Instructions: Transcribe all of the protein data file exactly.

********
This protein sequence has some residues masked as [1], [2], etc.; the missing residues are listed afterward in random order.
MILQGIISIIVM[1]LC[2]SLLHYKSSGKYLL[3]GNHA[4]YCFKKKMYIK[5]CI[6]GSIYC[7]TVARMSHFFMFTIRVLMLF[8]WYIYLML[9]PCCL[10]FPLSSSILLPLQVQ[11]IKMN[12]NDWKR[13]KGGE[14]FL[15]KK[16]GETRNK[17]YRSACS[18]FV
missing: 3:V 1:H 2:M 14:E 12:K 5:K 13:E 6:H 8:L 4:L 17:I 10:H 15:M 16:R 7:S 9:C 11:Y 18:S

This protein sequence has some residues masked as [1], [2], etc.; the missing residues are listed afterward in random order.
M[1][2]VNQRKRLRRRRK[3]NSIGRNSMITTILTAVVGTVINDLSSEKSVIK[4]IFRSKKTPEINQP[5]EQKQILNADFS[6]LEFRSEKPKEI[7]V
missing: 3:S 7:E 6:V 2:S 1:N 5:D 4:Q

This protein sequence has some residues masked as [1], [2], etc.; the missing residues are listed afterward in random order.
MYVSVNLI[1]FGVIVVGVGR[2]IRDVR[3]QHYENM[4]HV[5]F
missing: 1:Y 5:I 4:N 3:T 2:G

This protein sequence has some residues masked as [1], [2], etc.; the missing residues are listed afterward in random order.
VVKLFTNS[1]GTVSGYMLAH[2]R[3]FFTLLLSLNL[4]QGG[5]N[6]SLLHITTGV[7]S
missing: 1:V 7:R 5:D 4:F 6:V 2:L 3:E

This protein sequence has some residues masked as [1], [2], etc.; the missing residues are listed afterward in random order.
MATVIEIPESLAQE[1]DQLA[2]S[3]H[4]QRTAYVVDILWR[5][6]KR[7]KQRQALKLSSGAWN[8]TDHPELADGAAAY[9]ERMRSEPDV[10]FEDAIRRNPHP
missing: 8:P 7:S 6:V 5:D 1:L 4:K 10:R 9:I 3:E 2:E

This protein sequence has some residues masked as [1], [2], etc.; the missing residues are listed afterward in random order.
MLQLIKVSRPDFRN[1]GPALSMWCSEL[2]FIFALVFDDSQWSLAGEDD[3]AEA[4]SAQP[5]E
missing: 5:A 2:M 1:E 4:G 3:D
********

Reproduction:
This protein sequence has some residues masked as [1], [2], etc.; the missing residues are listed afterward in random order.
MILQGIISIIVM[1]LC[2]SLLHYKSSGKYLL[3]GNHA[4]YCFKKKMYIK[5]CI[6]GSIYC[7]TVARMSHFFMFTIRVLMLF[8]WYIYLML[9]PCCL[10]FPLSSSILLPLQVQ[11]IKMN[12]NDWKR[13]KGGE[14]FL[15]KK[16]GETRNK[17]YRSACS[18]FV
missing: 3:V 1:H 2:M 14:E 12:K 5:K 13:E 6:H 8:L 4:L 17:I 10:H 15:M 16:R 7:S 9:C 11:Y 18:S

This protein sequence has some residues masked as [1], [2], etc.; the missing residues are listed afterward in random order.
M[1][2]VNQRKRLRRRRK[3]NSIGRNSMITTILTAVVGTVINDLSSEKSVIK[4]IFRSKKTPEINQP[5]EQKQILNADFS[6]LEFRSEKPKEI[7]V
missing: 3:S 7:E 6:V 2:S 1:N 5:D 4:Q

This protein sequence has some residues masked as [1], [2], etc.; the missing residues are listed afterward in random order.
MYVSVNLI[1]FGVIVVGVGR[2]IRDVR[3]QHYENM[4]HV[5]F
missing: 1:Y 5:I 4:N 3:T 2:G

This protein sequence has some residues masked as [1], [2], etc.; the missing residues are listed afterward in random order.
VVKLFTNS[1]GTVSGYMLAH[2]R[3]FFTLLLSLNL[4]QGG[5]N[6]SLLHITTGV[7]S
missing: 1:V 7:R 5:D 4:F 6:V 2:L 3:E

This protein sequence has some residues masked as [1], [2], etc.; the missing residues are listed afterward in random order.
MATVIEIPESLAQE[1]DQLA[2]S[3]H[4]QRTAYVVDILWR[5][6]KR[7]KQRQALKLSSGAWN[8]TDHPELADGAAAY[9]ERMRSEPDV[10]FEDAIRRNPHP
missing: 8:P 7:S 6:V 5:D 1:L 4:K 10:R 9:I 3:E 2:E

This protein sequence has some residues masked as [1], [2], etc.; the missing residues are listed afterward in random order.
MLQLIKVSRPDFRN[1]GPALSMWCSEL[2]FIFALVFDDSQWSLAGEDD[3]AEA[4]SAQP[5]E
missing: 5:A 2:M 1:E 4:G 3:D